Populism and identity crisis in the West
Adeela Naureen
4/25/2019

 

Demography is the science of studying population trends in a group, society or country. It also acts as a graphical method to represent the population density in a state.

My colleague Umar Waqar had done an interesting study on demographics, which was published in the Nation on 19 Nov 2009, some of the ideas in that article may be worthy of putting in this article:

Post World War-II, the West went through consequential changes in psychosocial and philosophical domains, challenging and altering basic premises of human relationship and behaviour. This included the rise of feminism, assault on church and religion to achieve requisite breathing cultural space, creating chinks in the armour of family system and curbing women’s desire for bearing children by declaring it burdensome. This was done so consistently that free culture became the new religion of the West and any deviation from or rebuttal of this new religion was considered antitheses of progress.

Whereas the freedom enjoyed by men and women temporarily unleashed tremendous physical and intellectual energy, and the West experienced unprecedented growth in four decades following World War II, it destroyed the institution of marriage and started atomising the families into individual households and concept of single living gained currency.

Patrick J Buchanan, the author of ‘The Death of the West’, described the demographic catastrophe in the following words: “The West is dying. Its nations have ceased to reproduce, and their populations have stopped growing and begun to shrink. Not since the Black Death carried off a third of Europe in the fourteenth century has there been a graver threat to the survival of Western civilisation. Today, in 17 European countries, there are more burials than births, more coffins than cradles. As a growing population has long been a mark of healthy nations and rising civilisations, falling populations have been a sign of nations and civilisations in decline. If that’s true, Western civilisation, power and wealth aside, is in critical condition. For, like the Cheshire Cat, the people of the West have begun to fade away.”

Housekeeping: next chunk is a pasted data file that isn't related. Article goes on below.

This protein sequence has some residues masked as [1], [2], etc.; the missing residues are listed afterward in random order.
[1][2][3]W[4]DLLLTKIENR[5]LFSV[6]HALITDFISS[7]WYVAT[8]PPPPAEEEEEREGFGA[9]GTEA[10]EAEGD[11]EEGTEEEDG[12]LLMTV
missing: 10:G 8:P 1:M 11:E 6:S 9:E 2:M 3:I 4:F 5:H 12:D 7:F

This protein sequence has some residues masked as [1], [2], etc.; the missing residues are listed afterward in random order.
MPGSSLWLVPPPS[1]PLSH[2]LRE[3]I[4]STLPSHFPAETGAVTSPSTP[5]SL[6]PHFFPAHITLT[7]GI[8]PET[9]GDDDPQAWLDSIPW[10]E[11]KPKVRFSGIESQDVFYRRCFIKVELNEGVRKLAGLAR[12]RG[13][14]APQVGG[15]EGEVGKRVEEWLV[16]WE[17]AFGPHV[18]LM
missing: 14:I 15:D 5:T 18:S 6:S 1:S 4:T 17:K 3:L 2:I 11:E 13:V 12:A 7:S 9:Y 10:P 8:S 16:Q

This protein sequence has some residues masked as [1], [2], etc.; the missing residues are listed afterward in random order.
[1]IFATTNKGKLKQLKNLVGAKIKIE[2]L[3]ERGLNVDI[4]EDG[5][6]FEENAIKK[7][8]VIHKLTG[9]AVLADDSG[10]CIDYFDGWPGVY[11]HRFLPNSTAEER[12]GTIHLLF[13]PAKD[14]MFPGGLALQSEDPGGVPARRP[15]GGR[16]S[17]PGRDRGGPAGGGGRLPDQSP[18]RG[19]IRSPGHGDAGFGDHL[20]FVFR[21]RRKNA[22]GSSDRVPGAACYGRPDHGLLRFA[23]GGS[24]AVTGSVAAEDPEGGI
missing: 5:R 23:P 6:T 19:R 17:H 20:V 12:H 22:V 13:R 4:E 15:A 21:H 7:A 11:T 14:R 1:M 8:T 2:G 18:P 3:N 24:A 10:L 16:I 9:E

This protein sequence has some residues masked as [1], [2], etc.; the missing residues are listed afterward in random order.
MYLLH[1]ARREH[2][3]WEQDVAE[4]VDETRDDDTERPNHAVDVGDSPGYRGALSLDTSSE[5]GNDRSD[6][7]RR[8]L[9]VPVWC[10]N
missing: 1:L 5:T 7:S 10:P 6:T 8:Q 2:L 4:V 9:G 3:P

This paper tries to link what Umar Waqar had projected in 2009, with the current trend of Demographics, Populism and Identity crises.

Assistant Professor of history at Texas A&M, Trent MacNamara published an article on 26 March in The Atlantic with the title ‘Liberal Societies Have Dangerously Low Birth Rates’. The main arguments extracted from the document are appended below:

As fertility rates in the US declined from 7 to 3.5% within a hundred years after 1800, President Theodore Roosevelt in the start of the 20th century was excoriating his people for committing “race suicide” a “sin for which the penalty is national death, race death; a sin for which there is no atonement.”

Low birth rates also threaten welfare states with bankruptcy and nations with the destabilising politics of cultural extinction. Children’s costs and benefits were bound up in fundamental moral questions about self, society, transcendence, and cosmic time. Is birth control selfish, serving irresponsible adults, or altruistic, assisting vulnerable children?

For Americans asking themselves whether to have two children or three or any children at all, modernity was a bleeding reality, not an academic abstraction. Americans disagreed passionately about whether birth control was part of the good or the bad in modern life, but they agreed that history seemed to demand ever-tighter control over fertility. The best-adapted people always seemed to have the smallest families.